Senior entrepreneurs turn dreams into realities
Business startups after retirement isn't work, some seniors say
New research has found that one in four Americans between the ages of 44 and 70 are interested in starting their own business or nonprofit in the next five to 10 years. There are certain risks and challenges for these senior entrepreneurs, and is it worth it?
Laurie Kaneshiro, 58, is deep into renovations at a longtime local restaurant -- and loving it.
“I’m just passionate about doing interiors. It doesn’t feel like work for me,” said Kaneshiro.
But two years ago, she had to make a choice between career or caring for her aging mother.
“The caregivers are so expensive it didn’t make sense for me to keep working. If could be there at do my work for home, it was a better win-win for us,” said Kaneshiro.
So she started her own interior design company and her resume now includes the Kapolei Courthouse and the Waianae Coast Comprehensive Health Center.
But Kaneshiro will be the first to tell you it hasn't been easy, particularly being forced to learn new technology.
“I had to take classes on that and I had to buy the software. It’s great now because I can use it, but the learning curve was really steep,” said Kaneshiro about the 3-D architectural software that is a key tool in her line of work.
In a recent survey, 19 percent of Hawaii AARP members ages 50 to 59 are currently self-employed or own their own business. Seventeen percent are very interested in starting their own business.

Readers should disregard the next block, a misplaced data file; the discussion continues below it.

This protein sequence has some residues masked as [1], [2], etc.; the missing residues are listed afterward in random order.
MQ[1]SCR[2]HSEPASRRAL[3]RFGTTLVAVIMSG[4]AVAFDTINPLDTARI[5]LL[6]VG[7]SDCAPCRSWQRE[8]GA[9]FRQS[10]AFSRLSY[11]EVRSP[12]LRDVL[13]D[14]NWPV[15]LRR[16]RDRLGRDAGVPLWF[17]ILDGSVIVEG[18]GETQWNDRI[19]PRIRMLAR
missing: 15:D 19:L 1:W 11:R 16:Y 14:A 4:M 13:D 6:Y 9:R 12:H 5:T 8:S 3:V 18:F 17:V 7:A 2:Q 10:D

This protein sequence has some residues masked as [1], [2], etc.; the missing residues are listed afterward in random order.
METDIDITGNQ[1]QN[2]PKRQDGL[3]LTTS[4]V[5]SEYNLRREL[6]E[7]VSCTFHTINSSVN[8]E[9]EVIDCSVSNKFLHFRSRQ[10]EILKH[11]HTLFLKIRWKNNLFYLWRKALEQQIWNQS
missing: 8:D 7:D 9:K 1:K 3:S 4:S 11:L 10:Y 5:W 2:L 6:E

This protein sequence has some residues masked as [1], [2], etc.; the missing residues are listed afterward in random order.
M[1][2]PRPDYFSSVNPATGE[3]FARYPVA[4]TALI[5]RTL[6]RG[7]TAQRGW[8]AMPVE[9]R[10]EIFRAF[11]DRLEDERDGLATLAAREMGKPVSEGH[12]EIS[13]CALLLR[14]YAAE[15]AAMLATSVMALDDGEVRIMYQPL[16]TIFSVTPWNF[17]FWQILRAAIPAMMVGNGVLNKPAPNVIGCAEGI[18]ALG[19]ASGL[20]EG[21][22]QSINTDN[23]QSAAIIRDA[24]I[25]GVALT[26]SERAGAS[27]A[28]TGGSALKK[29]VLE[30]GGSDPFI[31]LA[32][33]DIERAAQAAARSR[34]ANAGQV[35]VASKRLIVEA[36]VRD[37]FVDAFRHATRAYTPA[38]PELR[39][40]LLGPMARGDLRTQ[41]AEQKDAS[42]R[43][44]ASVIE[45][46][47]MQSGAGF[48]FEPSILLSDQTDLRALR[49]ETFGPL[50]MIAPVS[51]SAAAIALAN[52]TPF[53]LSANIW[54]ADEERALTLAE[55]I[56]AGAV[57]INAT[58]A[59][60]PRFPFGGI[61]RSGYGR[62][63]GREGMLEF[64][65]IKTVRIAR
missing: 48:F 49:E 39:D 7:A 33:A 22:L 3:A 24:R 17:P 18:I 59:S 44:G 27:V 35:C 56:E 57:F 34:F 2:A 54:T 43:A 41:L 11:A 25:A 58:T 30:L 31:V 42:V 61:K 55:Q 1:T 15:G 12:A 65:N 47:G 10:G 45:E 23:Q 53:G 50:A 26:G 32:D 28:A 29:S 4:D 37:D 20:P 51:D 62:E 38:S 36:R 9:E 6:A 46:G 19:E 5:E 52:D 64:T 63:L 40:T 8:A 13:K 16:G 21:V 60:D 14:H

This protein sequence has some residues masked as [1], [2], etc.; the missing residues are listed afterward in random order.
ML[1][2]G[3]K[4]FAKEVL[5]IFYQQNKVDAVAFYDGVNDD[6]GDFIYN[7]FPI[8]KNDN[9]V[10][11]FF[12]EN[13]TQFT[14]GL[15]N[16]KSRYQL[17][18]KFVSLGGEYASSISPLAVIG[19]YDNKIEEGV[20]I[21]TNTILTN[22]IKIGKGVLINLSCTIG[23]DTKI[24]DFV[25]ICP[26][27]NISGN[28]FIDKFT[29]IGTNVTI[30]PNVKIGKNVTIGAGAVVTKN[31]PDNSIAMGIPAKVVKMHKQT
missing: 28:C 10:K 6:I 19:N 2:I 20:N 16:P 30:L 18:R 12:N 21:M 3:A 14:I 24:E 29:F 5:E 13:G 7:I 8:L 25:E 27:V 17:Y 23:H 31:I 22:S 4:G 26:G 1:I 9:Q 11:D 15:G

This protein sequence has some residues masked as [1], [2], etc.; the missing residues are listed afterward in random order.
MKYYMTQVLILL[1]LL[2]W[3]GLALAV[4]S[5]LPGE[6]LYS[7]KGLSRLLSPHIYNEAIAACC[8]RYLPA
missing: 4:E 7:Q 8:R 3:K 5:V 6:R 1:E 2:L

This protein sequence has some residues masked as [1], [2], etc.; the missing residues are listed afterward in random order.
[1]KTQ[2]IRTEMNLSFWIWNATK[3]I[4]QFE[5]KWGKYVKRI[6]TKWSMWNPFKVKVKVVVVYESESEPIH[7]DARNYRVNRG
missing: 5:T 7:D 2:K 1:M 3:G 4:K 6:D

“We see people are living longer, needing more money, wanting to do something different,” said Jane Sawyer, district director for Small Business Administration.
“It’s not always a negative thing. In their life, sometimes it’s just ‘I realize what I really want to do’, ‘I found my purpose’, and it changes how you make your living.”
The SBA recommends entrepreneurs looking to make an encore performance in their later years plan ahead.
“I would say get online, do the research, do your homework’and really have an idea of what you’re getting into,” said Sawyer.
“If you can plan ahead for it instead of trying to figure out in the heat of the moment trying to decide what to do, if you have a game plan, it makes it much easier,” said Kaneshiro.
Sawyer said don't underestimate the value of these senior entrepreneurs in our community.
“Most of them who are starting a business have some sort of social and economic impact they want to achieve,” said Sawyer.
“If I had known what I know now, I would have done this sooner,” said Kaneshiro.
In some cases, saving the best for last may be the best move. AARP Hawaii and the Small Business Administration are teaming up to host a one-day event for Hawaii residents 50 and over interested in starting their own business or expanding on an existing one.
It's Wednesday, April 17 at the Filipino Community Center in Waipahu from 9 to 11 a.m.
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